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Multiple access protocols for mixed services wireless packet communications.

Taaghol, Pouya. (1999) Multiple access protocols for mixed services wireless packet communications. Doctoral thesis, University of Surrey (United Kingdom)..

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Abstract

Packet communications have increasingly become popular since the launch of the first ever packet-switched network, the ARPANET. Evolution of such networks resulted in creation of the Internet, the global packet-switched network. Amongst the well-known advantages of packet-switching are service transparency, cost-effectiveness, and high system capacity. A natural pathway will incorporate tetherless mobility features to packet services. The key component to realisation of wireless packet communication is the multiple access technology (the subject of this thesis), capable of optimum sharing of scarce radio resources amongst a diverse set of packetized information sources. Based on core features of packet multiple access protocols, a classification is presented by which most proposed protocols could be mapped into. For mixed services, two equivalent offered loads, namely ''access load" and "traffic load", are derived. The former can be used for design, optimisation, and stabilisation of the access mechanism, whilst the latter is to evaluate the overall system performance. The proposed normalised offered loads are found accurate and instrumental in predicting and designing packet access protocols for mixed services. "Statistical upper-bounds" for packet access protocols are derived (both for random access and general access mechanisms), based on which an "efficiency factor" is defined to evaluate and compare merits of protocols against each other. Conventionally, analysis of resource-sharing systems with mixed services (such as multiple access protocols) involve multidimensional Markov chains which become quite intractable for more than two service types. In order to avoid multidimensional Markov analysis, an analytical method called "Aggregate Source Modelling" is proposed by means of which various service types are aggregated into a representative service type. The proposed method is deployed to analyse various queueing and multiple access scenarios. Finally, a series of multiple access protocols are presented for adapting real-time and non-real-time packet services to existing cellular and satellite systems. For evaluation purposes, the proposed statistical models of packet services (such as FTP, E- mail, WWW, packet voice, and so forth) are used throughout the thesis. These models have components of various statistical distributions, namely, Poisson (Exponential), lognormal, Pareto, Cauchy, Gaussian, Geometric, and Hyper-Exponential. Extensive discrete-time simulation models have been developed for evaluation purposes.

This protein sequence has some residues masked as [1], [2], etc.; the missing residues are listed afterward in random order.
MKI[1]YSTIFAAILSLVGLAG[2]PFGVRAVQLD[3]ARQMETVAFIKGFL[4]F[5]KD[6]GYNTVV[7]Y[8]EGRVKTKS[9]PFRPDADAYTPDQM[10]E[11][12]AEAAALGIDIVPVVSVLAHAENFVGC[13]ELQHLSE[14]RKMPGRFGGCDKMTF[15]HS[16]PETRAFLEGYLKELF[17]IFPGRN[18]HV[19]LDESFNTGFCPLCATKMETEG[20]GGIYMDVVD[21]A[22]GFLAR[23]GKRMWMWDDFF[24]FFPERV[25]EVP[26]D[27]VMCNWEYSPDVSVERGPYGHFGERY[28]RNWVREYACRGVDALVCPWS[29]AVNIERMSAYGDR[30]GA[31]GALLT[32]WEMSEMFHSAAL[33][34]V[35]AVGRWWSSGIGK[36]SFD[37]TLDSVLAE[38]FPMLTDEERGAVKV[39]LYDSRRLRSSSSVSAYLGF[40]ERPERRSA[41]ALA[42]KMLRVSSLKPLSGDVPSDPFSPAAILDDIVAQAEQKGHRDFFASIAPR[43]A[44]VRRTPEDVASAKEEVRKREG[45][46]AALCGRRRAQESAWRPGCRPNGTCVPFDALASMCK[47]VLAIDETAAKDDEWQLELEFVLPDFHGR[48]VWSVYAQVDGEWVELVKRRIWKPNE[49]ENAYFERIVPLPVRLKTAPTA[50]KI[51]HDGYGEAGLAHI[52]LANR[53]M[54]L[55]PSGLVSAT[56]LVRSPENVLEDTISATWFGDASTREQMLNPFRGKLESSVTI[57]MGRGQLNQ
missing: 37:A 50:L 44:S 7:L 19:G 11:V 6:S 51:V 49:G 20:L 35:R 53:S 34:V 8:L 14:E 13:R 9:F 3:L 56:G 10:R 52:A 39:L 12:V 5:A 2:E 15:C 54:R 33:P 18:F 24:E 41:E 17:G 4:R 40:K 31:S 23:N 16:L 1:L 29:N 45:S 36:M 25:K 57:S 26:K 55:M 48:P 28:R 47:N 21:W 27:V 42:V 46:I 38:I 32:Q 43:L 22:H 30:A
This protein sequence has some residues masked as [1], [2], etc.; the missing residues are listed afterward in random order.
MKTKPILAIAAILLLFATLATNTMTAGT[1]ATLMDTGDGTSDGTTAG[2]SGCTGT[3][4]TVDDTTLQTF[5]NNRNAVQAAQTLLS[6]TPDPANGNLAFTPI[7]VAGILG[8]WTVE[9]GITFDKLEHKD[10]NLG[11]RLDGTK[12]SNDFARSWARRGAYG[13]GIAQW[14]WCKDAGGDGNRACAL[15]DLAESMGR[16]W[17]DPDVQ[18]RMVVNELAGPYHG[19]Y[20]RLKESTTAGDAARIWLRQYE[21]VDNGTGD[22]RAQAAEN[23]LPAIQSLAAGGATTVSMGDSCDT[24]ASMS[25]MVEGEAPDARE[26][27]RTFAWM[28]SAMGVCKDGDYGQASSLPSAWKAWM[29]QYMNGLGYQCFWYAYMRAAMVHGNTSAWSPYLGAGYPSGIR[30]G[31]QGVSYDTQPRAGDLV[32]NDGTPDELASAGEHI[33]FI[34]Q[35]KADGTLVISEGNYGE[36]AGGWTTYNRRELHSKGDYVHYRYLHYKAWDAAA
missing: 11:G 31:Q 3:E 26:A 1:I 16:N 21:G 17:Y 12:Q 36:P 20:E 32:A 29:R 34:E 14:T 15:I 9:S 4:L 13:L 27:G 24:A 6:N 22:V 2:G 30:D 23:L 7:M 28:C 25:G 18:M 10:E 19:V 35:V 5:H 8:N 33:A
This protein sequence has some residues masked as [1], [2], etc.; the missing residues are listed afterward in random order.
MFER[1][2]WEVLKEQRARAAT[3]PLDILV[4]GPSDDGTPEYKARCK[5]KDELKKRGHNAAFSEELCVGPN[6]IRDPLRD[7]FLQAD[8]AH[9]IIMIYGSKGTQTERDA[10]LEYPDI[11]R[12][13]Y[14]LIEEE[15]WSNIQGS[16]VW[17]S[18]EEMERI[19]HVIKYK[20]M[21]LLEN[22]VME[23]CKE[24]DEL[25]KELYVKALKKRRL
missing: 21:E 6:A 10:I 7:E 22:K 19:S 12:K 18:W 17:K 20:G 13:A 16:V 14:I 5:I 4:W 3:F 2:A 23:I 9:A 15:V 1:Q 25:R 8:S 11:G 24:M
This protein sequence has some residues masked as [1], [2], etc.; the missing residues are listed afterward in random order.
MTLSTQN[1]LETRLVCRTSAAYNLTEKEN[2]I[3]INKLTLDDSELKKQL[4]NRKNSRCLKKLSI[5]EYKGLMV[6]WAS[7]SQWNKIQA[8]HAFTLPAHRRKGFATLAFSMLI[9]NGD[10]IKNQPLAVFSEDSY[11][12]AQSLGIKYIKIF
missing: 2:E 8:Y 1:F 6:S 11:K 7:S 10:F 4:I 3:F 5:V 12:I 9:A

Item Type: Thesis (Doctoral)
Divisions : Theses
Authors :
NameEmailORCID
Taaghol, Pouya.UNSPECIFIEDUNSPECIFIED
Date : 1999
Contributors :
ContributionNameEmailORCID
http://www.loc.gov/loc.terms/relators/THSUNSPECIFIEDUNSPECIFIEDUNSPECIFIED
Depositing User : EPrints Services
Date Deposited : 09 Nov 2017 12:18
Last Modified : 09 Nov 2017 14:47
URI: http://epubs.surrey.ac.uk/id/eprint/844476

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